Bi-polar politics enters the West Bengal scene

Bi-polar politics enters the West Bengal scene

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West Bengal politics at present is rife with threats and counter threats between Bharatiya Janata Party (BJP) and Trinamool Congress. Trinamool Congress leader Mamata Banerjee portrays herself as a proper Hindu, but accused BJP of creating religious divides. BJP leaders see a BJP-phobia within Mamata that is driving her to such accusations. Mamata has even accused BJP of instigating riots.

BJP’s unprecedented success in Uttar Pradesh and Uttarakhand, and its forming governments in four states, had invigorated the ruling party and it is preparing for the fray  in a few more states. At a working committee meeting of the party in Odisha recently, BJP made it clear that it aimed at grabbing power in West Bengal in the days to come. BJP’s all-India president Amit Shah has travelled the expanse of West Bengal and other BJP leaders from Delhi are paying regular visits to the state too. BJP is quite enthused by the massive turnout at the religious rath yatra rally too.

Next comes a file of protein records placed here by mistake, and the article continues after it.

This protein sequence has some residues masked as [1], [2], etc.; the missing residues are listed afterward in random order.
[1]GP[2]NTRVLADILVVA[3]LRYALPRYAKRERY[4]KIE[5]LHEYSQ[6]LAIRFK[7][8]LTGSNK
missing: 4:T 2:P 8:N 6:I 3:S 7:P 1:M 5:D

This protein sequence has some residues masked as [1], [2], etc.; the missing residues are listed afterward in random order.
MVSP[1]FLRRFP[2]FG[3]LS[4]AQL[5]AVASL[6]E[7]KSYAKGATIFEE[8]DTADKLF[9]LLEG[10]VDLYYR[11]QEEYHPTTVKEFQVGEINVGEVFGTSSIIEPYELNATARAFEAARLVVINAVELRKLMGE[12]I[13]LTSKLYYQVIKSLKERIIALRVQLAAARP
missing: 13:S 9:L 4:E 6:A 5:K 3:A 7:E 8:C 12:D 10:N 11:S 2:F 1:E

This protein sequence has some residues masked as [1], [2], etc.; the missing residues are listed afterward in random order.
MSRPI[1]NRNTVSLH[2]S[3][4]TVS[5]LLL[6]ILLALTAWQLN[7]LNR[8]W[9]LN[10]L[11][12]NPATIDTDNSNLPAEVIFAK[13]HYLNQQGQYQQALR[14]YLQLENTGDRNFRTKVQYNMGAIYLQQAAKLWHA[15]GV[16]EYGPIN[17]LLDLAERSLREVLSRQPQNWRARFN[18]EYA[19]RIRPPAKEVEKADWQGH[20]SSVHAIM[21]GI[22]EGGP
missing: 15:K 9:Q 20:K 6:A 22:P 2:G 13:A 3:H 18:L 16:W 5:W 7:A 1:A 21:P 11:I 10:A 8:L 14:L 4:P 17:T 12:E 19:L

It is the results of the recent by-elections that has excited BJP. They have got their hopes up high after the significant increase in votes noted at two Lok Sabha by-elections and one Vidhan Sabha by-election. Trinamool Congress  also saw a significant increase in votes at these three by-polls, but are uneasy with BJP breathing so closely down their neck. Their traditional rivals CPIM and Congress are nowhere near. BJP is now Trinamool’s main opposition.